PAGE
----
Here Lies Love Raises a Good Question: Why Don’t We Dance at Musicals?

Brow Beat
Slate's Culture Blog
April 24 2013 9:31 AM

Why Don’t We Dance at Musicals?

herelieslove
Imelda Marcos on the cover of the Here Lies Love album.

When I walked into the Public Theater’s LuEsther Hall Saturday night, I was greeted by a man in a hot pink jumpsuit shaking his hips. He wanted to let me know that he was my usher and that he was dancing.

Here Lies Love, an “immersive theatrical event” conceived by David Byrne (of Talking Heads and bike-riding fame), tells the story of Filipina first lady Imelda Marcos through many songs and even more costume changes while the audience dances along in a clublike atmosphere. Those familiar with the history, and not just the shoes, know that poor country girl Imelda moves to the big city and meets journalist Benigno Aquino. They break up and, after a whirlwind 11-day courtship, she marries Sen. Ferdinand Marcos. With her help, he’s eventually elected president. Ferdinand is corrupt, cheats on Imelda, gains more and more power, declares Martial Law, and imprisons the opposition leader, Aquino. After a heart attack, Aquino is sent to the U.S. for surgery, but, when he returns to Manila 11 years later, he’s assassinated as he disembarks the plane. Three years later a rigged election prompts the peaceful People Power Revolution, and the Marcoses are airlifted from the country. Aquino’s widow is named president.

The Marcos saga makes for a great story. It has everything: a love triangle, political ambition, good triumphing over evil, tons of clothes. But it also has poverty and hunger, which sometimes makes the set design a little awkward—nothing says revolution like a spinning disco ball. While Alex Timbers, the show’s director, told the New York Times that it was an “unequivocal condemnation” of the Marcos regime, that wasn’t entirely clear to me. Political strife is mentioned, but the general feel is what you’d expect from a dance club—plus the occasional news reporters walking through the audience as the actor playing Ferdinand campaigns.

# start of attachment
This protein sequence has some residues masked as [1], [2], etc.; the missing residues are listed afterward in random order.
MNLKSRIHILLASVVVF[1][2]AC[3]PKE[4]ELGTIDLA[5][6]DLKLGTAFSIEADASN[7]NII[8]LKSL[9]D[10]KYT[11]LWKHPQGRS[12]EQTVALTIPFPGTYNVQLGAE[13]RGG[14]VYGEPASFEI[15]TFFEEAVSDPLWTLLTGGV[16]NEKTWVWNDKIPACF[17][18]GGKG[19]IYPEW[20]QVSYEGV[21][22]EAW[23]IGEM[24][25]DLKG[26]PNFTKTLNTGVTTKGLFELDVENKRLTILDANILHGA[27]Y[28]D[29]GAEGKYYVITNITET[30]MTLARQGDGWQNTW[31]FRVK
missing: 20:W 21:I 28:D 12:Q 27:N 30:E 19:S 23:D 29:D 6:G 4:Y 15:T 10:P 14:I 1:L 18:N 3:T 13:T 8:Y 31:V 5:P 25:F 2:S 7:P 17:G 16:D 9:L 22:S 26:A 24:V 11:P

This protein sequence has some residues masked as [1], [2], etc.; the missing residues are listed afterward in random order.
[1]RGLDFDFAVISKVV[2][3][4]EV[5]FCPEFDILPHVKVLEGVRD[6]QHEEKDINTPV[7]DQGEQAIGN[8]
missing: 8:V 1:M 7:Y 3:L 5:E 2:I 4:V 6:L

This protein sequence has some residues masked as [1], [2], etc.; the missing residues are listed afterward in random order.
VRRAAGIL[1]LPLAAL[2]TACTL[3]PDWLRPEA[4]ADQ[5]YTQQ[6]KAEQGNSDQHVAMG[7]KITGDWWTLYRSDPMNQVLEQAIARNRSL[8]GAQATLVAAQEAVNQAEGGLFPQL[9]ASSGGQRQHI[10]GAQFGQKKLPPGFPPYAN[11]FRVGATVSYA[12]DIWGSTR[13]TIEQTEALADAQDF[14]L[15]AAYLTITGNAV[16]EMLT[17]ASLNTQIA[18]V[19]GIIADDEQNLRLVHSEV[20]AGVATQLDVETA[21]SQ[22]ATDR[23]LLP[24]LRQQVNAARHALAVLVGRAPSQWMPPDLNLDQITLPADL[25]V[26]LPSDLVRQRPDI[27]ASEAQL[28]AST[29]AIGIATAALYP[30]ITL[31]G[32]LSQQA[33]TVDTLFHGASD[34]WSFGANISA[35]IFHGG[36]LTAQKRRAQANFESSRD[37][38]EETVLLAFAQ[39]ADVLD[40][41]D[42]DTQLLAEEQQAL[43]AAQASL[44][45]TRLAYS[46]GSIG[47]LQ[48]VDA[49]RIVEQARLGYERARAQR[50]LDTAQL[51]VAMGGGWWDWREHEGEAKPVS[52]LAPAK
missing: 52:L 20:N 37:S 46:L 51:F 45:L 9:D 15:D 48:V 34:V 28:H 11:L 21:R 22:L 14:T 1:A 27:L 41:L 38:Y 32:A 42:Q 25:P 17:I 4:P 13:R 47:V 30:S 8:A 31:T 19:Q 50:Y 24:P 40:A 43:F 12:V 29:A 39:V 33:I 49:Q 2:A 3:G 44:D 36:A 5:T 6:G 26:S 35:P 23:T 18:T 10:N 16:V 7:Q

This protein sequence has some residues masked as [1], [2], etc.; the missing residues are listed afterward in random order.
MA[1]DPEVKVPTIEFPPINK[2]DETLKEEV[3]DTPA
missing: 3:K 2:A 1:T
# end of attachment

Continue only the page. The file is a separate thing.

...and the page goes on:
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Still, while the show can be morally confusing, the interactive element is an unequivocal blast. More musicals should employ DJs and dancing ushers.

Immersive and interactive theater is having a moment. Events like Sleep No More, Then She Fell, and Roman Tragedies at BAM are all about exploring spaces and choosing your own adventure. Whether it’s walking through a house and rifling through papers or wandering around a modern-day Roman amphitheater, audience members are getting restless. Why should we be sitting, when we can be standing and getting in on the action? (Besides, sitting, or so we’re told, could kill us.) With musicals, there’s no reason we shouldn’t be dancing instead of just watching other people sing and dance. So, when my usher started teaching me to line dance the Filipina way, and asked me to sing along, or directed traffic as the stage began to move around every which way, I happily complied.

It may not be a Wagnerian gesamtkunstwerk, quite, but more theaters should follow suit. We need more musicals with line-dancing breaks.

Miriam Krule is a Slate assistant editor.

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